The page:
A greater decline in lung function prior to treatment start may lead idiopathic pulmonary fibrosis (IPF) patients to stop using Ofev (nintedanib), as might older age, a real-world study from the United Kingdom found.
“No predominant reason for discontinuation was identified in this group,” its researchers wrote, but it’s possible “the preceding longer duration of disease burden limits tolerance to any side-effects and so increases the likelihood of discontinuation.”
The study, “Safety and tolerability of nintedanib for the treatment of idiopathic pulmonary fibrosis in routine UK clinical practice,” was published in the journal ERJ Open Research.
It investigated the safety and tolerability of Ofev, an approved IPF treatment marketed by Boehringer Ingelheim, in routine practice.
Researchers reviewed the clinical records of 154 IPF patients treated with Ofev, who were followed for at least 12 months at one of six National Health Service (NHS) hospital trusts in the U.K. The study included patients who started treatment between October 2014 and July 2015, when Ofev was provided through a company-funded compassionate-use program.
In this group, 17 had more severely affected pulmonary function (a predicted forced vital capacity, or FVC, below 50%), while 81 had FVC scores between 50% and 80%, and 56 had less impaired respiratory function (FVC above 80%) before starting treatment with Ofev.
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The treatment was largely well-tolerated. In total, 77% of the patients reported at least one adverse event, with the most common being gastrointestinal symptoms, including diarrhea, nausea, and reduced appetite. Weight loss was reported by 14.3% of patients, and 3.9% had altered liver function, as determined by a more than three times increase in liver enzyme activity.
Slightly less than half — 69 (44.8%) patients — discontinued treatment during the 12-month period that followed initiation, and 34 of them reduced their regular dose before stopping to use Ofev. Nearly half of the patients who discontinued, 32 people or 46.8% of this group, did so within three months of starting.
Those who discontinued were older, had poorer FVC scores before starting the treatment, and were using oxygen at home (a 76.5% discontinuation rate was seen among those with FVC under 50% predicted). Further analysis confirmed that increasing age and declining FVC at treatment initiation were associated with a greater likelihood of stopping Ofev. (The study, however, did not give an age range here.)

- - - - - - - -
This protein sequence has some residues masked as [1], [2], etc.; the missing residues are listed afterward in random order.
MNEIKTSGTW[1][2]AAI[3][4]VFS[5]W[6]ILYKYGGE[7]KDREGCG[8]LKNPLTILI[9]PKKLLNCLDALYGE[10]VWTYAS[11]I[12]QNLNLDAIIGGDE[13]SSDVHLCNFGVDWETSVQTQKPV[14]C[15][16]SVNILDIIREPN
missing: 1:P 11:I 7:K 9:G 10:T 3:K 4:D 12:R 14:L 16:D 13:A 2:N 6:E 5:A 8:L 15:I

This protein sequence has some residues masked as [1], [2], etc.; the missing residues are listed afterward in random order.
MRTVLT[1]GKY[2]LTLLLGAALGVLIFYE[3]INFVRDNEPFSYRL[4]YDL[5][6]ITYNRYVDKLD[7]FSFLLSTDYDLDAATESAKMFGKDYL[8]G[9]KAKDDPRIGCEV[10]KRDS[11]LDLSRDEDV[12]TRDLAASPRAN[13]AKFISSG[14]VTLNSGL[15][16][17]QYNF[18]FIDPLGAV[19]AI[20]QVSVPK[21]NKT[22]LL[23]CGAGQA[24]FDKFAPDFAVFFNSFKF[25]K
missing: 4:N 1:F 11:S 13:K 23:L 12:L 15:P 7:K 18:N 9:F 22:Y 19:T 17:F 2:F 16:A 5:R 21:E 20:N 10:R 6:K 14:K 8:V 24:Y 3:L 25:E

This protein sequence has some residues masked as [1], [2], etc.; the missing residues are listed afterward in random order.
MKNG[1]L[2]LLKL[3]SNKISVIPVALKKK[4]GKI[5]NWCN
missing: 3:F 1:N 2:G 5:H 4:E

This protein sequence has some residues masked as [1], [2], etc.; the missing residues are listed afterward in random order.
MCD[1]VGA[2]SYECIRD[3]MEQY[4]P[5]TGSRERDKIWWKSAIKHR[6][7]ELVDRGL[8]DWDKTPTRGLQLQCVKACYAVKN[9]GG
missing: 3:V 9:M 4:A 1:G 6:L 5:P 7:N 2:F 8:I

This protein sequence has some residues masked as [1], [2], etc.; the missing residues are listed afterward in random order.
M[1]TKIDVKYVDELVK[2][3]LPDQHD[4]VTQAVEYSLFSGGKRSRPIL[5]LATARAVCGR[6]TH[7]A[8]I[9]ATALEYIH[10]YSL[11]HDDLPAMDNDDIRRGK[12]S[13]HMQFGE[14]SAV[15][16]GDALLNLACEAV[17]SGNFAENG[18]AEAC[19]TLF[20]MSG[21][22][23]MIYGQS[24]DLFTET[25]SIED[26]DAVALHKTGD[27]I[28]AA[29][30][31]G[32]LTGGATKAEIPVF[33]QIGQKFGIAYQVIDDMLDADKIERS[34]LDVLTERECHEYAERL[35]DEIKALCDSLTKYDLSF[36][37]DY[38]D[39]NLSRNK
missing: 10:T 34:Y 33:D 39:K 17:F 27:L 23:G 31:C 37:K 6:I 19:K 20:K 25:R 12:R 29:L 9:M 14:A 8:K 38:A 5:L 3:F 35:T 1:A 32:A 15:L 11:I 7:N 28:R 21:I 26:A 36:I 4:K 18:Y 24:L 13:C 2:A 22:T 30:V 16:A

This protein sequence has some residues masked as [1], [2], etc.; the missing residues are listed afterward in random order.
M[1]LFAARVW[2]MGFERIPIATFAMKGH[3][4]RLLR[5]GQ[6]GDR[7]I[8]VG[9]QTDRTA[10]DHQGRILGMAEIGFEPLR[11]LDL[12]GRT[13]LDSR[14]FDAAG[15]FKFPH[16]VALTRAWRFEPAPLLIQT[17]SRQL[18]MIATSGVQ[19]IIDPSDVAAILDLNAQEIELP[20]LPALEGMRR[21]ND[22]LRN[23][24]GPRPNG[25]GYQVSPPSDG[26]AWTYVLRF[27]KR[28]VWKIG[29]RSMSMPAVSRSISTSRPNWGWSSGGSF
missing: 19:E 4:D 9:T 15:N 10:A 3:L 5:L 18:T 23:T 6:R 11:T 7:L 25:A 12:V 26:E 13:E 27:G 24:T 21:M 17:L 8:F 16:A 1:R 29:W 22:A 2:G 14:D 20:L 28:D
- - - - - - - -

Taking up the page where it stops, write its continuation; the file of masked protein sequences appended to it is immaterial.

Most patients who continued with Ofev after one year of use had an initial FVC of greater than 80% predicted (39 people or 69.6%). In the middle FVC range, between 50% and 80% predicted, 42 patients or 51.8% continued the treatment, but only four people among the 17 whose initial FVC was less than 50% predicted.
The researchers noted that Ofev is not offered within the U.K.’s public health system for the group of IPF patients with better lung function who did best at adhering to the treatment.
Discontinuation rates seen in this routine practice study were higher (around 44.8%) than those reported in clinical trials, which were about 25% in the INPULSIS Phase 3 trials (NCT01335464 and NCT01335477).
“This could be related partly to the current cohort, which included 50 patients not tolerating pirfenidone and may therefore be enriched for patients with a propensity towards drug induced side-effects,” the team wrote. “[I]ncreasing age and decreasing pre-treatment FVC are associated with increased probability of [Ofev] discontinuation during 52 weeks of treatment.”
Additional studies are warranted to “further investigate these real-world findings that suggest that commencement of antifibrotic therapy in patients with preserved lung volume (FVC higher than 80% predicted) may increase the duration of therapy for an individual patient,” the researchers added.
If these findings are confirmed, initiating treatment with Ofev earlier, while patients still retain their respiratory function, may be advised to help preserve quality of life and reduced IPF-associated mortality rates, they concluded.